Pokémon! We all love them, we all love getting irate about them and the franchise is about as huge as its ever been in its decades long lifetime. But if you take a step back and look at the series, you might realise that almost all of the enthusiasm around the series is directed in so many other places other than the mainline series these days. To the point where older, more basic fans like myself start to wonder how important those main games are to Nintendo these days.
If you start talking Pokémon around the general Video Game community these days, you’re much more likely to get people bringing up Pokémon Go, the TCG (Trading Card Game) or now the divisive new MOBA Pokémon Unite. The mainline games have become just one more small part of a massive, all-consuming media franchise, arguably a less important one amongst both fans and the developers themselves.
At least, that’s how I feel given the efforts in the 7th and 8th generations.
I can’t claim to know the inner workings at Nintendo and Game Freak, and how accurate the reports of crunching time restraints are on the developers to keep pace with the unrelenting march of cross-media releases. The anime and mountains of merchandise feel like they’re dictating the development of the games and not the other way around.
It seems exhausting and probably not a great environment for the developers to work in with crunch culture being what it is, combined with Japan’s already intense work culture. Which is why I hold some amount of trepidation around the next six months and the Pokémon Franchise.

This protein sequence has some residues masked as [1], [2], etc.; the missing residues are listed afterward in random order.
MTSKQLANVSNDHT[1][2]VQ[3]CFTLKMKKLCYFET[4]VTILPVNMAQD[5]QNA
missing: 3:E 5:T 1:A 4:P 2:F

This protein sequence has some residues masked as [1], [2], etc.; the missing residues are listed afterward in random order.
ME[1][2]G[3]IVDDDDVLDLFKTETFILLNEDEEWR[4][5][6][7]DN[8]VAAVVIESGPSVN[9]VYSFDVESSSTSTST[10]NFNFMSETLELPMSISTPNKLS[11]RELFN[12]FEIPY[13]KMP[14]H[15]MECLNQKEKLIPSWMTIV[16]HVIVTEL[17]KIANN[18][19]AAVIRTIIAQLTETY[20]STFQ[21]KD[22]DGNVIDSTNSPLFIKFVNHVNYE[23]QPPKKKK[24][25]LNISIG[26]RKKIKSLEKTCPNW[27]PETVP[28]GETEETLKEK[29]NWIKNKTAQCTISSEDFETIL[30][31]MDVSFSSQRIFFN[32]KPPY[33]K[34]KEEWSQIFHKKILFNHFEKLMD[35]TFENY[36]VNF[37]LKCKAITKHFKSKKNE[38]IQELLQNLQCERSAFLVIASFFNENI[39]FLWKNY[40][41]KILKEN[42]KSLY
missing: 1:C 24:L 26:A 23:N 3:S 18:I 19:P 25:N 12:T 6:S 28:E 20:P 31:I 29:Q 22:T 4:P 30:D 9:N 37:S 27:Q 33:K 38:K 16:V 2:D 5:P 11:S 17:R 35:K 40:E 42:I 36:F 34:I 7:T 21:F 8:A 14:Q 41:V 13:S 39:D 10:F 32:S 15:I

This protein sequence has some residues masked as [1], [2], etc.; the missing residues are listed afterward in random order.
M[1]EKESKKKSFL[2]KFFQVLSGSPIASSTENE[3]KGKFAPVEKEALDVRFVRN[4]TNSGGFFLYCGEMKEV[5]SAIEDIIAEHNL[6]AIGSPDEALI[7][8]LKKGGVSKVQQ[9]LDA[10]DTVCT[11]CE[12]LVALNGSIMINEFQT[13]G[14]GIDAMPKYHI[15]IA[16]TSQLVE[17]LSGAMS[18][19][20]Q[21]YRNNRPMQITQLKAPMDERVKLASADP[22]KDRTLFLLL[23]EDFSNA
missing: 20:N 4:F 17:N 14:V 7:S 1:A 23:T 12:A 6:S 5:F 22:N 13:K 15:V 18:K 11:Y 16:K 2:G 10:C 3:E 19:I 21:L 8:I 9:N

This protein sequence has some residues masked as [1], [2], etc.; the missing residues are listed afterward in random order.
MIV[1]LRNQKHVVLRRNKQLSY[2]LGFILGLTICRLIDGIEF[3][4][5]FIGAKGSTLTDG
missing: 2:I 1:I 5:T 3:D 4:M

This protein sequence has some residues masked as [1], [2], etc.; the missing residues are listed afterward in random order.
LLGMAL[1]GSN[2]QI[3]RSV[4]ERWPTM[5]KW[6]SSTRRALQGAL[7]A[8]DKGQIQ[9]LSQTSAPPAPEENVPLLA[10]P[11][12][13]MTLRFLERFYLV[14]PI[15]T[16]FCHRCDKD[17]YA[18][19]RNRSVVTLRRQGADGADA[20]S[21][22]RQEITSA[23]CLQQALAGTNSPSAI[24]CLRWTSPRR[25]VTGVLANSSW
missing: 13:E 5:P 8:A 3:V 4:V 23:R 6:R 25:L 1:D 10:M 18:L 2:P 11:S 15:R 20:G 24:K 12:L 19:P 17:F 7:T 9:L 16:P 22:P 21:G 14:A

For a while now, I’ve thought that maybe Nintendo should stop being so precious about the mainline games in the franchise and start outsourcing development of the main games to third party developers. Doing so is already giving us some fan favourite games like Pokkén Tournament and Pokémon Go, as well at Pokémon Unite proving to be a hot game already.
The two major upcoming games in the mainline Pokémon franchise seem to be doing something akin to that, but not in a way I had expected. The much demanded 4th generation remakes; Brilliant Diamond and Shining Pearl are the first “mainline” Pokémon games that Nintendo have outsourced to another development studio. While its not the first traditional JRPG style Pokémon game to come out from a different developer (Pokémon Colosseum), the remakes have always been treated like mainline games regardless.
Which might go some way to explain why details of the Gen 4 remakes have been spotty this close to release. Historically, Game Freak’s remakes have been pretty big deals, adding a ton of new content to the games as well as modernising them to bring them up to speed with the most recent generation games out on the same platform, this time, they’re only overseeing the development of the remakes, leaving the bulk of the work to a smaller tram called ILCA.
This studio, which have been around since 2010, have primarily been a support studio. Not really having any major original releases to their own names. Which makes the the status of these remakes, as pure remakes with nothing original, make a lot more sense in hindsight. Game Freak are very hands off on this project, and are incredibly unlikely to allow another team to develop original assets for their franchise.
Nor are they willing to divert the creative resources needed to write original story nor design some original Sinnonian regional Pokémon or new Gigantimax forms. As you’d usually see from these main generation remakes based on their historical track record.
That’s because, for the first time, it seems like Nintendo have afforded Game Freak the time and space to go and try something totally new and original. While ILCA toil away with what looks to be a very uninspired set of remakes, Game Freak proper have been working on the upcoming game that mainline Pokémon fans are actually interested in: Legends: Arceus.